Confronting Colonial Myths in Boston's Public Space

Tuesday, July 21st and July 28th at 6pm

Hosted by Mayor's Office of Arts & Culture Boston, streaming on Facebook Live

During this virtual panel series, Indigenous leaders, artists and allies will speak about their work in the public realm, and address how public symbols perpetuating colonial myths affect the lives of Indigenous people in the city, contributing to the public health emergency of racism. It will be live streamed through the Mayor's Office of Arts & Culture Boston Facebook page.


Facilitated by Erin Genia, Sisseton-Wahpeton Dakota, Artist-in-Residence, City of Boston


Part 1, July 21st at 6pm EDT

Mahtowin Munro, Lakota, Co-leader of United American Indians of New England and lead organizer for IndigenousPeoplesDayMA.org will speak about the “Dismantle Now! BIPOC Solidarity Against White Supremacy: March + Art Action” that took place at Faneuil Hall Square on July 8th, as well as her work calling for the removal of the Columbus statue and other colonial monuments and symbols in Boston.

Lilly E. Manycolors, mixed Choctaw, interdisciplinary artist and scholar will discuss her work “MISKODOODISWAN Red Sweat Lodge: Witnessing/Healing of Missing and Murdered Women,” now installed on Boston Common.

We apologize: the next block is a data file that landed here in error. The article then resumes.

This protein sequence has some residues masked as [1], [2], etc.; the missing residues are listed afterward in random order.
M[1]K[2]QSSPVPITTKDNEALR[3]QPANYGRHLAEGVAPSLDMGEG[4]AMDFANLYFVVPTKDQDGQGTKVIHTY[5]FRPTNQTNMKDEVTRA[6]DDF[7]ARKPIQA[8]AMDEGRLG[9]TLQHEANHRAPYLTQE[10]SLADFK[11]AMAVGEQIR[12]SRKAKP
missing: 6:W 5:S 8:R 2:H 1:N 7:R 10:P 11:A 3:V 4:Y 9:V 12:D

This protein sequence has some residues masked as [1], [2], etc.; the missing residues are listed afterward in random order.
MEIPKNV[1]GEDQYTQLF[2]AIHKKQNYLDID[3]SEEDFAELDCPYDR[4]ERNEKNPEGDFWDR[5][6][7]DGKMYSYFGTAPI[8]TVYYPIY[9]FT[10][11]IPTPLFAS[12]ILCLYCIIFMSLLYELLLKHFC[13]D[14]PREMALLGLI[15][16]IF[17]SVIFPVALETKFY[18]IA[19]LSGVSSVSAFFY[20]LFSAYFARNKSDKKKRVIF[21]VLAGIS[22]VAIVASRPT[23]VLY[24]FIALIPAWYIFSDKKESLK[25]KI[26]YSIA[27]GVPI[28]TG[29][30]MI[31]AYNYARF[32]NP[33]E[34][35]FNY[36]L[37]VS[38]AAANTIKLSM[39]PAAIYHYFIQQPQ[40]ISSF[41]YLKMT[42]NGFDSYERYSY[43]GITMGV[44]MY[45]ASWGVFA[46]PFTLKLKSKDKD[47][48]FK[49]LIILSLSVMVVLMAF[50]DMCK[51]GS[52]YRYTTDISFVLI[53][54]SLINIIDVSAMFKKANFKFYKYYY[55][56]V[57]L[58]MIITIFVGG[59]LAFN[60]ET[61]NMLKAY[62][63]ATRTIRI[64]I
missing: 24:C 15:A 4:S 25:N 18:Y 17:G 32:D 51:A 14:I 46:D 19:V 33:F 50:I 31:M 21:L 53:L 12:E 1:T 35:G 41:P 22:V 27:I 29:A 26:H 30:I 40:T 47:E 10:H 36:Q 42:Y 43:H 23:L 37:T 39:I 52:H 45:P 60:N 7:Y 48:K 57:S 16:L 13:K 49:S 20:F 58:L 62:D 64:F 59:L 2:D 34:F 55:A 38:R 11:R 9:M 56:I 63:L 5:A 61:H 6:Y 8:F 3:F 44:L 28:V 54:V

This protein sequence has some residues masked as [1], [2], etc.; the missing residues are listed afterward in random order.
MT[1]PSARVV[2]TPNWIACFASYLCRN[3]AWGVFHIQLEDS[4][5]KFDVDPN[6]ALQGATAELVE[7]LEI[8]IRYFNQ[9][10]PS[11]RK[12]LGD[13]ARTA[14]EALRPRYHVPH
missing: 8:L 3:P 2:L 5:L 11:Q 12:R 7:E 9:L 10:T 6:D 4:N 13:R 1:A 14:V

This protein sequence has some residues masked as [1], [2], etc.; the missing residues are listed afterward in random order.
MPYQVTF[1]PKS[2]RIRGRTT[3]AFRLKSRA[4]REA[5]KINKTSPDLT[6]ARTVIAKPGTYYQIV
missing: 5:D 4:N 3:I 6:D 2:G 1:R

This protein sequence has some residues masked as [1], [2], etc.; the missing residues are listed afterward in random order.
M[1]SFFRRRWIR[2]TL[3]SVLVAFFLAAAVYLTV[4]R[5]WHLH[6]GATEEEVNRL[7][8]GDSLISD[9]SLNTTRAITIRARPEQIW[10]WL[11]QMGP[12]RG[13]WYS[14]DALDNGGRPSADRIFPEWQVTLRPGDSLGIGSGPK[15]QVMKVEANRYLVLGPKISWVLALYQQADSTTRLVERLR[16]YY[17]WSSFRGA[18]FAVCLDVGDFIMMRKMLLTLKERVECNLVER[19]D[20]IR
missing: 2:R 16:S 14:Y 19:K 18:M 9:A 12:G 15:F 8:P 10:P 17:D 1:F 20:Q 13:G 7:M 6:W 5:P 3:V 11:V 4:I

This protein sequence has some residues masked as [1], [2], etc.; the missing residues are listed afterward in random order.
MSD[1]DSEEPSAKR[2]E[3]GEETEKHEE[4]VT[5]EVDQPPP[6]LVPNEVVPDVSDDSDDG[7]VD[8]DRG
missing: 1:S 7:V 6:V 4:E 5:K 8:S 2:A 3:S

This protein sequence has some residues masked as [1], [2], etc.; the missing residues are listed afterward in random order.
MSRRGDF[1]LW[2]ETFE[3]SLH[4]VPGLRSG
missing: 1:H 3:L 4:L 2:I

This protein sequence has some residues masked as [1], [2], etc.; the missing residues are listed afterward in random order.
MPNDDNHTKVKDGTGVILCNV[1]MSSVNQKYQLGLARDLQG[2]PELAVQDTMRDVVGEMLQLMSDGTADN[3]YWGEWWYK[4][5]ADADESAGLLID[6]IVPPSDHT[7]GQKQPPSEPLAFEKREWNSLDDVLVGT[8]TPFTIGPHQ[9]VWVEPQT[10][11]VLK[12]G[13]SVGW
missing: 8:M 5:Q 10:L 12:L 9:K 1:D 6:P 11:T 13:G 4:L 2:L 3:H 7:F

Jean-Luc Pierite, Tunica-Biloxi Tribe of Louisiana, President of the Board, North American Indian Center of Boston, will talk about his work advocating for the protection of sacred sites around Boston. 

Part 2, July 28th at 6pm EDT

Elizabeth Solomon, member of the Massachusett Tribe at Ponkapoag, has spent over 30 working in public health in both academic and community-based settings. Currently the Director of Administration in the Department of Social and Behavioral Sciences at the Harvard TH Chan School of Public Health.

Pierre Belanger, Ghazal Jafari and Pablo Escudero of OPEN SYSTEMS. Following a 3-year process of investigation, they will shed light on the corruption of public process, the weaponization of urban space, and racialization of the public sphere in Boston with the Christopher Columbus monument on the waterfront in 1979, in the context of the rise of a 500-year old legacy of veneration of Columbus since 1492. Pierre Bélanger is a settler designer, originally from Montréal and Ottawa, now in Boston, traditional lands of the Massachusett Peoples, territory of the Wampanoag and Nipmuc Nations. Ghazal Jafari is a designer of Persian and Azeri descent and Assistant Professor of Landscape Architecture at the University of Virginia, traditional lands of the Monacan Nation. Pablo Escudero is an Ecuadorian farmer, architect, and Fulbright Scholar in the US from Quito, on traditional territories of Kechwa Peoples. Together, they are part of the co-founders of OPEN SYSTEMS, a design-based, non-profit research organization of builders, educators, and farmers, dedicated to opening systemic knowledge related to complex, socioecological challenges and geopolitical conflicts—at the intersection of land, water, environmental justice, spatial inequality, climate change, and community self-determination.